By Mike Tupa


mtupa@examiner-enterprise.com


Bartlesville Doenges Ford Indians are slated to be at full strength at this weekend’s 61st Annual Glen Winget Memorial Baseball Tournament on Spence Rigdon Field at Bill Doenges Memorial Stadium.


The host Indians — which are the host team — were slated to open up Thursday night against the Ft. Smith (Ark.) Sportsman team.


On Friday night, they are set for a 7:30 p.m. showdown against the Branson (Mo.) Pirates. Bartlesville’s starting pitcher will be Randsom Jones, Indian skipper John Pannell said.


The Winget field features eight teams — three from Oklahoma (Indians, Three Rivers Bandits and Oklahoma Mudcats), three from Missouri (the Springfield Hillcrest Merchants, the Springfield Hillcrest Kickapoo Chiefs and the Branson Pirates) and two from Arkansas (Ft. Smith Sportsman and Mountain Home Lockeroom).


Four games were set for the first three days — at noon, 2:30 p.m., 5 p.m. and 7:30 p.m.


A full schedule ran twice this week in the E-E sports pages, on Tuesday and Thursday.


It all wraps up on Sunday’s blockbuster final push to the championship.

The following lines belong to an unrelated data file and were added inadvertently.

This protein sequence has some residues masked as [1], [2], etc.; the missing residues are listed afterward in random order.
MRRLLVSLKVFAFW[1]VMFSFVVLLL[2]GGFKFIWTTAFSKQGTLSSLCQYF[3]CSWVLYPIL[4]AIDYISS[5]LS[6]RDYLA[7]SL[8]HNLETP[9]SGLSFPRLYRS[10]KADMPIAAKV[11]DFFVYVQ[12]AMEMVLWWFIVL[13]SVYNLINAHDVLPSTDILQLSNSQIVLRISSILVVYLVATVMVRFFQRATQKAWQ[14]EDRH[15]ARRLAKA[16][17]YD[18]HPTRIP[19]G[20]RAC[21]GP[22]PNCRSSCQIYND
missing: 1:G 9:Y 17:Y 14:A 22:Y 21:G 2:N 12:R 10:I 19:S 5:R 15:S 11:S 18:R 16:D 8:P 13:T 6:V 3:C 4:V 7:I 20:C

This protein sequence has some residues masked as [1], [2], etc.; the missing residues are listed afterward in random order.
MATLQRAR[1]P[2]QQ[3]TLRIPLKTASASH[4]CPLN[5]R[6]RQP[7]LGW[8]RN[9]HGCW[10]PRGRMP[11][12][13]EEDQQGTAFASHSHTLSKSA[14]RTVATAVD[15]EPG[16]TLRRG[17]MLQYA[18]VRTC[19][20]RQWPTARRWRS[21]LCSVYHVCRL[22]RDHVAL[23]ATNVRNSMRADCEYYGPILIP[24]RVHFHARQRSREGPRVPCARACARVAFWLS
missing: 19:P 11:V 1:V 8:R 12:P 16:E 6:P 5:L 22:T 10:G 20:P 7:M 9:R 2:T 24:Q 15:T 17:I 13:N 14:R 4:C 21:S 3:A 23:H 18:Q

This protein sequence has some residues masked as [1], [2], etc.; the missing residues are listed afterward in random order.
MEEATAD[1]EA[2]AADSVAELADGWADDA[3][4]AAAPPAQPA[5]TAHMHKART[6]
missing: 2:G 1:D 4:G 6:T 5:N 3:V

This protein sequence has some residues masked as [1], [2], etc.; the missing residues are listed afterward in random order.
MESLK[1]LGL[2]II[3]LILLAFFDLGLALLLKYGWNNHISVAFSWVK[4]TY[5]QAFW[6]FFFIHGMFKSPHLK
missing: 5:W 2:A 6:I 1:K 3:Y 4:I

Preliminary games include the battle for seventh place (8 a.m.) and the war for fifth place (10:15 a.m.).


The semifinals are slated to be played at 1 p.m. and 3:30 p.m., with the final planned for 6 p.m.


Ft. Smith is the defending tourney champion. The Indians captured the title in 2016 and 2018.


This will be the first year that Three Rivers and the Oklahoma Mudcats will play in the event.


The Indians and Springfield Hillcrest are the lone two programs to have played in every single Winget tourney since the spectacle started in 1959.


A large chunk of Pannell’s life has revolved around the Winget tourney — since his childhood years in the 1980’s to his playing days and college experience in the early-to-latter 1990’s, to his service the past the quarter century as a coach, head coach or tournament director in Bartlesville American Legion Baseball. Even though the Indians are not affiliated this year with the American Legion — which cancelled its official summer season — the traditions remain in tact.


The biggest of those is the Winget Tourney, started up by former Doenges Ford coach Glen Winget, who passed away in 1960.


With the exception of 1963 — when the tourney didn’t take place — and 2007 — when it was flooded out after the first two days — the Winget has been played out to a championship conclusion every year.


But, the colorful affair transcends the superb quality of play between the foul lines.